Govt to charge more for haj, but no guarantee of better services
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The government and the House of Representatives have agreed to raise the cost of the haj service from last year’s US$3.533 to $3.617 for 2012, an increase that, it was claimed, would be used to improve services for pilgrims.
The Religious Affairs Ministry said that the higher fees would be used to pay for better housing services in Mecca and Medina, air fares and other amenities at the pilgrimage sites.
Lawmakers claimed they had no choice but to approve the increase although there was no assurance that pilgrims would get improved services.
The House of Representatives Commission VIII overseeing religious affairs said that it had been reluctant to increase the fees but had no alternative. The new fees will likely be the last such proposal that the Religious Affairs Ministry makes as the House is now deliberating an amendment to the haj management law that would transfer the handling of the haj to an independent body.
“The ministry will still be responsible for the management because we haven’t completed an amendment to the law, which aims to separate the management from the ministry and set up an independent body to handle the haj,” said member of Commission VIII Muhammad Oheo Sinapoy.
Oheo said that the House pressed ahead with its deliberation in spite of an objection from the ministry.
“We believe that the haj management is mostly about service provision, and it’s important to involve private operators who have expertise in services such as tours, travel, hotels and catering in order to better serve pilgrims,” he said.
Lawmakers are now mulling two options; whether to privatize the haj services or set up an independent body to handle it.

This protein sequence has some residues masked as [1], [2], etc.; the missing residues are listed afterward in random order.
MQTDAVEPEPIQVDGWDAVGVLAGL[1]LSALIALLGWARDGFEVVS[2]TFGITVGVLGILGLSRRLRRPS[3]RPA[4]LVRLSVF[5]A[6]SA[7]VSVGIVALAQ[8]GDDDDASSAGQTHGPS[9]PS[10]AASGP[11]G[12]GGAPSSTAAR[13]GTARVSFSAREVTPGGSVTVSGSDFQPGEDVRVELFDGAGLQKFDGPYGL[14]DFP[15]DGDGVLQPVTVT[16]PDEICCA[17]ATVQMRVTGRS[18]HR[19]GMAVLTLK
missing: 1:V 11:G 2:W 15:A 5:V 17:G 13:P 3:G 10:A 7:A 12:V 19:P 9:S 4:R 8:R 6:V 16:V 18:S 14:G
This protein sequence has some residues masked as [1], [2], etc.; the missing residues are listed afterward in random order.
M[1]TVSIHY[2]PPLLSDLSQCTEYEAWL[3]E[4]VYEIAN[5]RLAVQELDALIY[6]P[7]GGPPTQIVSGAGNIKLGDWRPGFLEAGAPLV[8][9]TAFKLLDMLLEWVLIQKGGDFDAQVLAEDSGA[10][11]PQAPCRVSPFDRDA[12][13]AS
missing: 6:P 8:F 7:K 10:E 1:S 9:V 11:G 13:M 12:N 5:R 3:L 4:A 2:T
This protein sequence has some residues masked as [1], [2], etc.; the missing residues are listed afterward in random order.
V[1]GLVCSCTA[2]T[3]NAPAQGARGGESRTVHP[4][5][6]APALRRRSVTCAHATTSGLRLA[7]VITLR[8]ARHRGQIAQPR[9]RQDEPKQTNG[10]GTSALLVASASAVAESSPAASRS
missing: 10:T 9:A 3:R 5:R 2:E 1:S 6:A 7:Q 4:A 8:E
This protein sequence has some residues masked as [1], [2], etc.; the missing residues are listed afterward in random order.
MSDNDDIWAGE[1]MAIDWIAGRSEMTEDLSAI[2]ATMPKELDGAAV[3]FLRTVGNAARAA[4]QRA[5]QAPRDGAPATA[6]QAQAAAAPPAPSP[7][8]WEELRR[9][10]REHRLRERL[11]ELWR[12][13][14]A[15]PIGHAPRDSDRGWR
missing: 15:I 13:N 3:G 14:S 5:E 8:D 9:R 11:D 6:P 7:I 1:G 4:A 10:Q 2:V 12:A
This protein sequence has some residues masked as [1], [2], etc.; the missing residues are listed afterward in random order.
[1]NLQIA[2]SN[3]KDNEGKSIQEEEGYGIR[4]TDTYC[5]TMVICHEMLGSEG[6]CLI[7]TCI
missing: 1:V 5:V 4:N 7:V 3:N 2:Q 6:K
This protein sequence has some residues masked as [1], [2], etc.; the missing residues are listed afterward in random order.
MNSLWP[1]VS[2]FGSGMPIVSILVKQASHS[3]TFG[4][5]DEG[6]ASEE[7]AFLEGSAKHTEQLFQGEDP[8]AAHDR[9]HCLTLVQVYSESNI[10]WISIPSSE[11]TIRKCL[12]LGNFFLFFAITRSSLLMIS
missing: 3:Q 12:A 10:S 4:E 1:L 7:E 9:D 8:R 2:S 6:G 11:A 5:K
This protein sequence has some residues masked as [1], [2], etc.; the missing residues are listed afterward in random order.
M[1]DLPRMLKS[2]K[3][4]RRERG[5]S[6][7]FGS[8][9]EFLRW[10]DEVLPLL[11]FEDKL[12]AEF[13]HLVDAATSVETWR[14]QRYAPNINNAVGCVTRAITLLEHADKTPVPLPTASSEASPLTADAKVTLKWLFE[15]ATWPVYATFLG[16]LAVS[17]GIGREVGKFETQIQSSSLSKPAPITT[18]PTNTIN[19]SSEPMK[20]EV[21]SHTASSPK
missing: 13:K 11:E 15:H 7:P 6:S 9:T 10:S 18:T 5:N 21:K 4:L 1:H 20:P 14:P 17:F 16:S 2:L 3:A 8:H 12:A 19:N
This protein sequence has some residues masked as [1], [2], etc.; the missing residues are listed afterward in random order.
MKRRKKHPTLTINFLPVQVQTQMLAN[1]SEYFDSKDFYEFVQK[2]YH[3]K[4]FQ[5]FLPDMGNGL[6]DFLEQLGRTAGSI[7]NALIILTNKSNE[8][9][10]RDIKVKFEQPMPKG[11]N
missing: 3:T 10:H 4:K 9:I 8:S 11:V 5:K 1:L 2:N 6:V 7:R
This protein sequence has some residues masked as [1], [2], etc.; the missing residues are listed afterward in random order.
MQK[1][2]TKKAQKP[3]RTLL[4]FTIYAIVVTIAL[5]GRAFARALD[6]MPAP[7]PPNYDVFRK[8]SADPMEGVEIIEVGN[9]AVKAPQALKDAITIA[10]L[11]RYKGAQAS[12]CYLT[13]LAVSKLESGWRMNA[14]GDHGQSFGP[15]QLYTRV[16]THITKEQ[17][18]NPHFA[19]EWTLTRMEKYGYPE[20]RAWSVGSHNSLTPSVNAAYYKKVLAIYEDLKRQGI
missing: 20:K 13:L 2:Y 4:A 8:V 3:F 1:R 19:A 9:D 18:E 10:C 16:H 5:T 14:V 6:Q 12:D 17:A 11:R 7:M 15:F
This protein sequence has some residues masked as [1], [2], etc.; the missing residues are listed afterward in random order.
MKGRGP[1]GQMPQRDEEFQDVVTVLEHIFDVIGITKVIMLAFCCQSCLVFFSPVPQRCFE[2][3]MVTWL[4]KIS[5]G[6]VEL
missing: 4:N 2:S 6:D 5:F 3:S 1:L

Other proposals in the amendment include giving opportunities to private airlines to transport haj pilgrims.
The current haj management law No. 17/1999 gives the authority to the Religious Affairs Ministry to directly appoint airlines that fly pilgrims to Mecca. So far, the ministry has only given the project to state carrier Garuda Indonesia and Saudi Airlines.
Critics have said that the monopoly of the haj management by the ministry had opened the door for graft.
The Corruption Eradication Commission (KPK) previously said that it found irregularities in the use of interest proceeds worth Rp 1.7 trillion ($180 million) from the management of the haj fund.
The anti graft body has suggested the government impose a moratorium on the haj program until the ministry can settle the allegations of misuse of the fund which is accumulated from more than 1.4 million would-be pilgrims who had registered with the ministry.
Contacted separately, Commission VIII chairman Ida Fauziah said that the House expected to finish the amendment to the current haj law by the end of this year.
“We have it on the list of bills that has to be completed in 2012 and we expect to complete the deliberation soon. And for the time being we can only hope that the haj management will be better this year,” she said.
Ida said that she expected the ministry would provide better services commensurate with the extra money that pilgrims had paid.
Religious Affairs Ministry Suryadharma Ali said that his ministry assured that this year’s service would improve.
“We will do our best to serve the pilgrims. We will improve coordination within the ministry and with the government of Saudi Arabia,” Suryadharma told reporters on the sidelines of a meeting with Commission VIII on Tuesday.
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